Arts & Entertainment

Providence Players’ Latest One Act Touches on Weirdness of Pandemic Life

By Mark Dreisonstok

CHRISTOPHER CROCKETT fits his role as the neurotic, wine-loving Harper well in Providence Players’ one act play, “Boredom, Fear & Wine.” (Photo: Courtesy Providence Players of Fairfax)

Providence Players of Fairfax, famous locally for their “PopUp” plays in Falls Church, have come up with another socially distanced dramatic performance on offer by video stream: “Boredom, Fear, and Wine” by Craig Pospisil dramatizes the modern angst of the coronavirus pandemic, though it does not mention Covid-19 explicitly by name. The character of Harper, played with verve by Christopher Crockett, is an anxiety-ridden wreck of a man frustrated after weeks at home and not being able to leave his apartment. He notes that sales of wine are “way up,” and he and his wife are part of this trend. He is seen drinking a glass of wine during his exasperated peals of outbursts.

Harper’s interlocutor is to be found in the person of Jess, played with calm and compassion by Caity Brown. She tries to console Harper — and herself — that the aggressive comments he makes about his family members under close quarters are kidding and not in earnest. The sole two characters in “Boredom, Fear, and Wine” discuss boredom and the importance of creating ritual in the unprecedented situation in which we find ourselves, that is, building a routine in the face of so much free time and boredom.

The dialogue takes place within the framework of a therapy session — yet which character is the patient and which is the therapist? The twenty-minute play makes a compelling case that in the Covid-19 pandemic era, we may all be “patients” in some sense in need of therapeutic solutions in order to work our way back into normality.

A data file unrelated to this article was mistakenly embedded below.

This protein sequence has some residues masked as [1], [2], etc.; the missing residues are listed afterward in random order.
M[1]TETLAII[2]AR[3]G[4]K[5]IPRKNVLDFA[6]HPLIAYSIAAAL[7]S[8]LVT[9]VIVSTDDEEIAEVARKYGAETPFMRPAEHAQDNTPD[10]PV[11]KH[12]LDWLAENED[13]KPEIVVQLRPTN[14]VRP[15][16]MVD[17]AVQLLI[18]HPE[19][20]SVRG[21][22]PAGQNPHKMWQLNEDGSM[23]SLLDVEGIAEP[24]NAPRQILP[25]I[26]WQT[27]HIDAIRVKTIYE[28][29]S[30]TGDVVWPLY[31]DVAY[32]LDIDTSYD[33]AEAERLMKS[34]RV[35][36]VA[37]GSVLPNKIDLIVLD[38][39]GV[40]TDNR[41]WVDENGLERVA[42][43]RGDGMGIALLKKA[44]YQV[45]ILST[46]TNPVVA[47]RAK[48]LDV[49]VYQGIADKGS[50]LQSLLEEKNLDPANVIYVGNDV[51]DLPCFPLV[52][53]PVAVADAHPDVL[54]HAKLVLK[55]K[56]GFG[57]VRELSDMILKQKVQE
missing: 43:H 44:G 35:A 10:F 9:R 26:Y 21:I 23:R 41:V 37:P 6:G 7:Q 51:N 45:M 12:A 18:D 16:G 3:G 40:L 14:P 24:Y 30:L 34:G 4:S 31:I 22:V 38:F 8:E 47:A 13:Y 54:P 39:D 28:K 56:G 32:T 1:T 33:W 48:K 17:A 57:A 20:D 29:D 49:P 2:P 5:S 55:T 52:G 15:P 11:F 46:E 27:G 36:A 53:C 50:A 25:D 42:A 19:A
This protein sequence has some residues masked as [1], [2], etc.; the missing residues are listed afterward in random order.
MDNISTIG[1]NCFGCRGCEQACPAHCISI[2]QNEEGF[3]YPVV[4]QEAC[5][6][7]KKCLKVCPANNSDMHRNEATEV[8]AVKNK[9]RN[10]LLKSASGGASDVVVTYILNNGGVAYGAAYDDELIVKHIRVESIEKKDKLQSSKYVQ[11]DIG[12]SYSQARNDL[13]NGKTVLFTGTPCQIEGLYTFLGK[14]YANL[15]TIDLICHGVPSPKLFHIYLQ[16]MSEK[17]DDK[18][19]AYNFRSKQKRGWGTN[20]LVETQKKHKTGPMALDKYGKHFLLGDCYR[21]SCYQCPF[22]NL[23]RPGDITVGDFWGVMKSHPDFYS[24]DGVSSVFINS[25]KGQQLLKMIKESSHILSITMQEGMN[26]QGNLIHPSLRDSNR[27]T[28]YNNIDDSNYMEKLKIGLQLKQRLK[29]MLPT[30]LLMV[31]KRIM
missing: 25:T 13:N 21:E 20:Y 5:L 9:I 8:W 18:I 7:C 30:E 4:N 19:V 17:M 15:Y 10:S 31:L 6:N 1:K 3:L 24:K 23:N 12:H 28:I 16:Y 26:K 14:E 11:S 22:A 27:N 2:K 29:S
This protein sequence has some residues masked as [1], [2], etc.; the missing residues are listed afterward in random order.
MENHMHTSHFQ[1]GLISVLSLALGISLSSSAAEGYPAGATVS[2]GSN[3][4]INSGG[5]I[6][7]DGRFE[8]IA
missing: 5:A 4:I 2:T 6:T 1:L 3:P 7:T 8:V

The direction by Sarah Baczewski is sharp, as is the editing by Chip Gertzog. Providence Players have produced several short plays for video streaming in the past year, but — perhaps in a therapeutic solution to return to routine reminiscent of issues in the play — the troupe is planning a return to live theatre with a play to be enacted in the Italian Café in Falls Church.

David Whitehead of Providence Players informed the News-Press this one will be different from the past, as it will not be indoors: “We know for sure that we will produce another outdoor theater experience from May 6 – 22 in the back of the Italian Café.” It is entitled, appropriately enough for a venue outside a restaurant, “The Parking Lot,” and is written by Adam Szymkowicz and directed by Jayne L. Victor.

Providence Players are hoping to mount a new season starting in October. “We have an established and approved calendar with the county to perform at James Lee Community Center,” Mr. Whitehead told us, “but we will need to wait and see if the County opens the facility by then. No formal season has been announced.”

This local drama company which has become a fixture in the Falls Church community has been considering a variety of plays, time periods, and playwrights for its current and future performance situations, with a committee in place to consider these options.

Julie Janson, the Producer of the PopUp series, told the News-Press: “Providence PopUp is intended to be an experimental space, and we strive to get new and diverse voices in front of our audiences. I believe we have, and our audiences have loved it.”

Providence Players has met the unusual pandemic challenge with its current “Boredom, Fear, and Wine” in a virtual and, paradoxically, very real setting, and perhaps the pandemic has expended their creative impulse still further for the future when theatre returns to live performances.